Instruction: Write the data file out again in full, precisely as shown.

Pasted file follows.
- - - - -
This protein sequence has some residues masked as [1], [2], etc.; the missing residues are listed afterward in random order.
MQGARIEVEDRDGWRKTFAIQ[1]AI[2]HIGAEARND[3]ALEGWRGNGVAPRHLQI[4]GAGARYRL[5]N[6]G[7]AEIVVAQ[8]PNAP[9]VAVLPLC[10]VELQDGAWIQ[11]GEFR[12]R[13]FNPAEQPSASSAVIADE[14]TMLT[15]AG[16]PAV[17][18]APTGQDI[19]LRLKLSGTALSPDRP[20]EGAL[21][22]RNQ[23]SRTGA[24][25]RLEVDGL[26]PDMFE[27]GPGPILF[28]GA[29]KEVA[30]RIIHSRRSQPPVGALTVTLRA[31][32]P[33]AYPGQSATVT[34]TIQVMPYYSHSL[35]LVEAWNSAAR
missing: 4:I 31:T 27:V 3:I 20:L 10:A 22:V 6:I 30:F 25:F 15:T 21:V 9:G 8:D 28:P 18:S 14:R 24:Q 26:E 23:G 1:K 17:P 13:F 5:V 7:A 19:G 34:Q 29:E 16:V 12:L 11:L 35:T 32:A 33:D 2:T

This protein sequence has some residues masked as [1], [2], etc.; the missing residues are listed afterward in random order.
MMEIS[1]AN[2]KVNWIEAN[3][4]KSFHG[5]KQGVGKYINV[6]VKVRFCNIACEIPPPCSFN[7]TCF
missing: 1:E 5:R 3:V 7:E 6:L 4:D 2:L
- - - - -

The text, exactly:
This protein sequence has some residues masked as [1], [2], etc.; the missing residues are listed afterward in random order.
MQGARIEVEDRDGWRKTFAIQ[1]AI[2]HIGAEARND[3]ALEGWRGNGVAPRHLQI[4]GAGARYRL[5]N[6]G[7]AEIVVAQ[8]PNAP[9]VAVLPLC[10]VELQDGAWIQ[11]GEFR[12]R[13]FNPAEQPSASSAVIADE[14]TMLT[15]AG[16]PAV[17][18]APTGQDI[19]LRLKLSGTALSPDRP[20]EGAL[21][22]RNQ[23]SRTGA[24][25]RLEVDGL[26]PDMFE[27]GPGPILF[28]GA[29]KEVA[30]RIIHSRRSQPPVGALTVTLRA[31][32]P[33]AYPGQSATVT[34]TIQVMPYYSHSL[35]LVEAWNSAAR
missing: 4:I 31:T 27:V 3:I 20:L 10:A 22:V 6:I 30:F 25:F 15:T 21:V 9:G 8:D 28:P 18:S 14:R 24:Q 26:E 23:G 1:K 17:P 13:F 5:V 7:A 19:G 34:Q 29:E 16:V 12:L 11:L 35:T 32:A 33:D 2:T

This protein sequence has some residues masked as [1], [2], etc.; the missing residues are listed afterward in random order.
MMEIS[1]AN[2]KVNWIEAN[3][4]KSFHG[5]KQGVGKYINV[6]VKVRFCNIACEIPPPCSFN[7]TCF
missing: 1:E 5:R 3:V 7:E 6:L 4:D 2:L